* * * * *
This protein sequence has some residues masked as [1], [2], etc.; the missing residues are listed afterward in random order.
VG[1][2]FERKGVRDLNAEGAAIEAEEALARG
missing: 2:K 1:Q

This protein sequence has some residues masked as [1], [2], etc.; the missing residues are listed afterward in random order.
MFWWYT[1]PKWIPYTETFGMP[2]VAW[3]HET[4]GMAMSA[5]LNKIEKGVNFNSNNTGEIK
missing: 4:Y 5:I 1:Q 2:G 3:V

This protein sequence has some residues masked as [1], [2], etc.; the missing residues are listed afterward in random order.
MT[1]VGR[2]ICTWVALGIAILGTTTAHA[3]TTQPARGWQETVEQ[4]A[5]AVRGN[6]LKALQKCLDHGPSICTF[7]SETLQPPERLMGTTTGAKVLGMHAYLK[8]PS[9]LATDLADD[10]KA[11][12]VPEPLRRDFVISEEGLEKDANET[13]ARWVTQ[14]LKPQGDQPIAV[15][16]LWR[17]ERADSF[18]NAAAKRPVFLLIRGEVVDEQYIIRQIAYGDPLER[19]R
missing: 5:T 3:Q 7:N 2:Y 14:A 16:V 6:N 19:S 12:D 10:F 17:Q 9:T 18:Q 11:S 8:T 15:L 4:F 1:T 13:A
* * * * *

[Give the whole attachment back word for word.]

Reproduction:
This protein sequence has some residues masked as [1], [2], etc.; the missing residues are listed afterward in random order.
VG[1][2]FERKGVRDLNAEGAAIEAEEALARG
missing: 2:K 1:Q

This protein sequence has some residues masked as [1], [2], etc.; the missing residues are listed afterward in random order.
MFWWYT[1]PKWIPYTETFGMP[2]VAW[3]HET[4]GMAMSA[5]LNKIEKGVNFNSNNTGEIK
missing: 4:Y 5:I 1:Q 2:G 3:V

This protein sequence has some residues masked as [1], [2], etc.; the missing residues are listed afterward in random order.
MT[1]VGR[2]ICTWVALGIAILGTTTAHA[3]TTQPARGWQETVEQ[4]A[5]AVRGN[6]LKALQKCLDHGPSICTF[7]SETLQPPERLMGTTTGAKVLGMHAYLK[8]PS[9]LATDLADD[10]KA[11][12]VPEPLRRDFVISEEGLEKDANET[13]ARWVTQ[14]LKPQGDQPIAV[15][16]LWR[17]ERADSF[18]NAAAKRPVFLLIRGEVVDEQYIIRQIAYGDPLER[19]R
missing: 5:T 3:Q 7:N 2:Y 14:A 16:V 6:N 19:S 12:D 10:F 17:Q 9:T 18:Q 11:S 8:T 15:L 4:F 1:T 13:A